Alien life might flourish on an exotic kind of carbon dioxide, researchers say. This "supercritical" carbon dioxide, which has features of both liquids and gases, could be key to extraterrestrial organisms much as water is to biology on Earth.
Most familiar as a greenhouse gas that traps heat, helping warm the planet, carbon dioxide is exhaled by animals and used by plants in photosynthesis. While it can exist as a solid, liquid and gas, past a critical point of combined temperature and pressure, carbon dioxide can enter a "supercritical" state. Such a supercritical fluid has properties of both liquids and gases. For example, it can dissolve materials like a liquid, but flow like a gas.
The critical point for carbon dioxide is about 88 degrees Fahrenheit (31 degrees Celsius) and about 73 times Earth's atmospheric pressure at sea level. This is about equal in pressure to that found nearly a half-mile (0.8 kilometers) under the ocean's surface. Supercritical carbon dioxide is increasingly used in a variety of applications, such as decaffeinating coffee beans and dry cleaning. [10 Exoplanets That Could Support Alien Life]
Strange possibility for life
"I always have been interested in possibly exotic life and creative adaptations of organisms to extreme environments," said study co-author Dirk Schulze-Makuch, an astrobiologist at Washington State University in Pullman. "Supercritical CO2 is often overlooked, so I felt that someone had to put together something on its biological potential."
The researchers noted that enzymes can be more stable in supercritical carbon dioxide than in water. In addition, supercritical carbon dioxide makes enzymes more specific about the molecules they bind to, leading to fewer unnecessary side reactions.
Surprisingly, a number of species of bacteria are tolerant of supercritical carbon dioxide. Prior research found that several different microbial species and their enzymes are active in the fluid.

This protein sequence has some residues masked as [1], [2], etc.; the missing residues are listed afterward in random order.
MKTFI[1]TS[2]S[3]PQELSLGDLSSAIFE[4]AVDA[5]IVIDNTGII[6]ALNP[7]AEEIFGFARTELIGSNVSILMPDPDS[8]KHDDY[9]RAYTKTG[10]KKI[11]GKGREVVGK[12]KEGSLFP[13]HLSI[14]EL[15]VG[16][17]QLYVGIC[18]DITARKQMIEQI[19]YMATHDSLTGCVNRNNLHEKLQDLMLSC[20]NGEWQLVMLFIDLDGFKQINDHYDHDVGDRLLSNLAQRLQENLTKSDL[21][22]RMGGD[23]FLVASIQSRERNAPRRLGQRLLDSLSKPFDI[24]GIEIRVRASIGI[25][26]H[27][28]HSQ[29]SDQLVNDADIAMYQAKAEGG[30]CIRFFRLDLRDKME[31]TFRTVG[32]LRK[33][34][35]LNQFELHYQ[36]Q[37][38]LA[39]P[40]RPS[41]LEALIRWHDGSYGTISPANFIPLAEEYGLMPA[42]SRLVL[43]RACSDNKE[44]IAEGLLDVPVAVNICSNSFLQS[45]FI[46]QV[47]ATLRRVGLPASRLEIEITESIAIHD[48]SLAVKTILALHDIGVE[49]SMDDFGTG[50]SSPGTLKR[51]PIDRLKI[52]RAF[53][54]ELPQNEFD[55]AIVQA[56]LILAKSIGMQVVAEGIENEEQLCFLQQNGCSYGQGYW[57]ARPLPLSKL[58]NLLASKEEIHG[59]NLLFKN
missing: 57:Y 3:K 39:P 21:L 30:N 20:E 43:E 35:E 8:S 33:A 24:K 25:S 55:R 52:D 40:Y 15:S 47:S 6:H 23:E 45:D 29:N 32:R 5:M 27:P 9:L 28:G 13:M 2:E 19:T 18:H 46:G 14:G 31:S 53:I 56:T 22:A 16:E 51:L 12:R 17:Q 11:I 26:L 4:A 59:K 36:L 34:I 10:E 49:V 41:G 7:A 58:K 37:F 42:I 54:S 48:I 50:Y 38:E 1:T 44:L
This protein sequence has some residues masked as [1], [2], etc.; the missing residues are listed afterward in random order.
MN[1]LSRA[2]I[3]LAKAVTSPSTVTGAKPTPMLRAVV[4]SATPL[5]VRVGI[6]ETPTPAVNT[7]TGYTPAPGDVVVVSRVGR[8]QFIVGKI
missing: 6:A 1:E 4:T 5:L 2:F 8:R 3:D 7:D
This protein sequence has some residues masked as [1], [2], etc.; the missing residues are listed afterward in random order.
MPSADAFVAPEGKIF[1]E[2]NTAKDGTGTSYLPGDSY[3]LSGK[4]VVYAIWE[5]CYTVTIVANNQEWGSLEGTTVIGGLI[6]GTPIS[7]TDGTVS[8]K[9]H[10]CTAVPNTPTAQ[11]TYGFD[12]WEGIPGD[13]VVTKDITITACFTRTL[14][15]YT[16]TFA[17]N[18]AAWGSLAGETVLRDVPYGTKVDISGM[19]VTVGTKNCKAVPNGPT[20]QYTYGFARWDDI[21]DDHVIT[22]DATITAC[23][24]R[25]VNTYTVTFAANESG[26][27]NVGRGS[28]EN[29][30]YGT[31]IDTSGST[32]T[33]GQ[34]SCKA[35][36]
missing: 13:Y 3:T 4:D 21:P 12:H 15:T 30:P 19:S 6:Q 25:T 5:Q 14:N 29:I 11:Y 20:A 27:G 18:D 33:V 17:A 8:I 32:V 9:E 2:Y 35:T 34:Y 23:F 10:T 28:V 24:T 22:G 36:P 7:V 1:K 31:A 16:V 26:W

In addition, exotic locales on Earth support the idea that life can survive in environments rich in carbon dioxide. Previous studies showed that microbes can live near pockets of liquid carbon dioxide trapped under Earth's oceans.
This liquid carbon dioxide in the seafloor gets denser with greater depth, as the weight of the seas and rock above it increases. As that happens, the fluid could become supercritical, and microbes might use at least some of the biologically advantageous properties of this supercritical carbon dioxide to survive, Schulze-Makuch said. Indeed, there may be many reservoirs of supercritical carbon dioxide under the oceans, he added.
"It would be great to drill into areas with supercritical carbon dioxide on Earth and investigate those environments in detail, but this is obviously difficult because of practical limitations and huge expenses," Schulze-Makuch said.
Was Venus a supercritical haven?
Since carbon dioxide is a very common molecule in planetary atmospheres, the researchers suggest that supercritical carbon dioxide may be present on many worlds. This is especially true for Venus, whose atmosphere is mostly carbon dioxide.
In its early history, Venus was located in the sun's habitable zone, the area where liquid water can form on a planet's surface. Life as it is currently known could have developed there before Venus heated up enough to lose all its water. Although Schulze-Makuch said it was unlikely that any such life could have switched from water to supercritical carbon dioxide, perhaps some organic remnants of such life, if it existed, could have been preserved in that fluid.
Beyond the solar system, Schulze-Makuch noted that many newfound planets orbiting distant stars are so-called super-Earths, worlds up to 10 or more times the mass of Earth. Under the stronger gravitational pulls and correspondingly higher atmospheric pressures of those planets, supercritical carbon dioxide might be common, he said.
Although Schulze-Makuch noted there is no proof that life that does not depend on water is possible, "there are good reasons to hypothesize that this is so," he told Space.com.
Schulze-Makuch and his colleague Ned Budisa detailed their findings in the September issue of the journal Life.